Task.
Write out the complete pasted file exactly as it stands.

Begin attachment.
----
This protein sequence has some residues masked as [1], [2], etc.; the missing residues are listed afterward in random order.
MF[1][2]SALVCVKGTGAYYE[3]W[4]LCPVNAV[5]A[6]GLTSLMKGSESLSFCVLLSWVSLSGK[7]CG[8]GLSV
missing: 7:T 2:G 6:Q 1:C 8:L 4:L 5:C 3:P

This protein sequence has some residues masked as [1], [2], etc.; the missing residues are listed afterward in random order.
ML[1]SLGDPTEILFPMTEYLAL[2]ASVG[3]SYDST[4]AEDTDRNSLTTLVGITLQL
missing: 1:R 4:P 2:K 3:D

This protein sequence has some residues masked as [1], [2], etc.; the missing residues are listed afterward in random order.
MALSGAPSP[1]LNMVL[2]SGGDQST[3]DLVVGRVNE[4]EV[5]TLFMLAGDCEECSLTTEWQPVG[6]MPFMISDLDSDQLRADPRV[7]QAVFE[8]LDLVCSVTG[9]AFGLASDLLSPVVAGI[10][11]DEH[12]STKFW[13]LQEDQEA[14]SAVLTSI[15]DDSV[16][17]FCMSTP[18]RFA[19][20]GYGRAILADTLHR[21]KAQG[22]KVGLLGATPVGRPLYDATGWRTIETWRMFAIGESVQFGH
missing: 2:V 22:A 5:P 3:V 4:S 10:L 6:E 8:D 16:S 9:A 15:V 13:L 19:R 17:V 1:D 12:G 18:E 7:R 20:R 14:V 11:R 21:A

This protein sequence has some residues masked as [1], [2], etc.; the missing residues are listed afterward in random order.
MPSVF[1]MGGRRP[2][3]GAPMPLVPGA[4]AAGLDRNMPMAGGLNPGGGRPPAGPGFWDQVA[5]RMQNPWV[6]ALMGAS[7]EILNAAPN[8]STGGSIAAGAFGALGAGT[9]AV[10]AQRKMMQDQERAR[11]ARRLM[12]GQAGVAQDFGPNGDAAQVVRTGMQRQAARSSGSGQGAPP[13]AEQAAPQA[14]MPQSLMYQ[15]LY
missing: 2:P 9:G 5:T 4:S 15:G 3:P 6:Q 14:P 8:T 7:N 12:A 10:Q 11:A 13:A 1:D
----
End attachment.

This protein sequence has some residues masked as [1], [2], etc.; the missing residues are listed afterward in random order.
MF[1][2]SALVCVKGTGAYYE[3]W[4]LCPVNAV[5]A[6]GLTSLMKGSESLSFCVLLSWVSLSGK[7]CG[8]GLSV
missing: 7:T 2:G 6:Q 1:C 8:L 4:L 5:C 3:P

This protein sequence has some residues masked as [1], [2], etc.; the missing residues are listed afterward in random order.
ML[1]SLGDPTEILFPMTEYLAL[2]ASVG[3]SYDST[4]AEDTDRNSLTTLVGITLQL
missing: 1:R 4:P 2:K 3:D

This protein sequence has some residues masked as [1], [2], etc.; the missing residues are listed afterward in random order.
MALSGAPSP[1]LNMVL[2]SGGDQST[3]DLVVGRVNE[4]EV[5]TLFMLAGDCEECSLTTEWQPVG[6]MPFMISDLDSDQLRADPRV[7]QAVFE[8]LDLVCSVTG[9]AFGLASDLLSPVVAGI[10][11]DEH[12]STKFW[13]LQEDQEA[14]SAVLTSI[15]DDSV[16][17]FCMSTP[18]RFA[19][20]GYGRAILADTLHR[21]KAQG[22]KVGLLGATPVGRPLYDATGWRTIETWRMFAIGESVQFGH
missing: 2:V 22:A 5:P 3:V 4:S 10:L 6:E 8:D 16:S 9:A 15:V 13:L 19:R 17:V 1:D 12:G 18:E 7:R 20:R 14:V 11:R 21:A

This protein sequence has some residues masked as [1], [2], etc.; the missing residues are listed afterward in random order.
MPSVF[1]MGGRRP[2][3]GAPMPLVPGA[4]AAGLDRNMPMAGGLNPGGGRPPAGPGFWDQVA[5]RMQNPWV[6]ALMGAS[7]EILNAAPN[8]STGGSIAAGAFGALGAGT[9]AV[10]AQRKMMQDQERAR[11]ARRLM[12]GQAGVAQDFGPNGDAAQVVRTGMQRQAARSSGSGQGAPP[13]AEQAAPQA[14]MPQSLMYQ[15]LY
missing: 2:P 9:G 5:T 4:S 15:G 3:P 6:Q 14:P 8:T 7:N 12:A 10:Q 11:A 13:A 1:D